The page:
The time is now 11: 39. I open the Tufts writing supplement and skim through the essay prompts. I’ve done zero research on Tufts at this point, but I was on a mission. In my five minutes of research, I was able to write a pretty specific “Why Tufts” essay in 100 words that definitely had hints of generic sentiments I had in my “Why Brown” essay, but we’re not going for gold here. All of 7 minutes, time is now 11: 46. The next essay was about community in which I promptly copied and pasted my Duke essay about community. All of 2 minutes, time is now 11: 48. With the final essay, about why I liked my interests and how they contributed to my intellectual curiosity, I used an ultimate amalgamation of all of my different essays expressing my enthusiasm for the classics and how I fell in love with computational biology and how I make intellectual connections, blah, blah, blah. Luckily I was able to pull through with a completed and proofread essay by 11:56, but there was still one final challenge. Now, I didn’t even want to apply to Tufts in the first place, but after my Princeton deferral, I felt as if I needed to apply everywhere that even had computational biology as a search result on their website, yet here I was anxiously trying to submit in the midst of the final minute sluggishness of the Common App website. I managed to submit the writing supplement at exactly 11:58 pm, and just like that, my application was done. I’m still on an adrenaline high from that experience, which admittedly gave me enough energy to even consider writing this.

If this experience teaches anyone anything… it would be to do your college applications in the summer and finish them as early as possible because this was definitely not healthy.


A Mediocre First Line for a Mediocre Girl

Somebody pinch me. It can’t be 2017 already.

I know it’s really cliche to look ahead in disbelief at the normal passage of time, but this year out of all 18 years of my existence gets the prestigious honor of being absolutely terrifying to even think about. The mountain of college applications and scholarship essays currently consuming my life have done a decent job of distracting me from the reality that in just a few months, I’ll know where I’ll be going to college and starting the first step towards my adult life. I’m starting this blog to document the final year of my “childhood” and find an outlet for the anxiety and existential crises that are sure to result as a consequence of the gravity of my situation.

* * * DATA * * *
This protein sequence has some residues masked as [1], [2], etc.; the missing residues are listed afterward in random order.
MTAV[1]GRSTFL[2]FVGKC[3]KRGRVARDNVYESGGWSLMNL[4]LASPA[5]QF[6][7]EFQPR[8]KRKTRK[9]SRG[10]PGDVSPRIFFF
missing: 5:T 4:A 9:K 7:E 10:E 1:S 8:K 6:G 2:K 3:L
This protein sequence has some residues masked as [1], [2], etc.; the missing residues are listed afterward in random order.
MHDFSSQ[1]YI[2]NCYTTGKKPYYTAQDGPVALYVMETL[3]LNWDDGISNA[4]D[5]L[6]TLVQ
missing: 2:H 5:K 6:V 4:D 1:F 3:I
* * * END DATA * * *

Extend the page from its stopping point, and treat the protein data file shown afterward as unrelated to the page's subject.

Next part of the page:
I also started this website because I felt as if my writing abilities were somewhat lacking. My favorite English teacher told our class that the best ways to become a better writer are to read and write – a lot. I’ve already started on the writing end in countless journals, but I’ll admit that I only crack them open sporadically, and half of my journals are filled with my daily blabberings about teenage girl drama I vicariously lived through. I hope to write about my impressions on everything now and be able to map out my own intellectual awakening as I explore new books and ideas. And for sake of accountability, I’m publishing it here.

This may just be another one of my grand ideas or “New Years Resolutions” that never come to fruition, but I honestly hope it can be so much more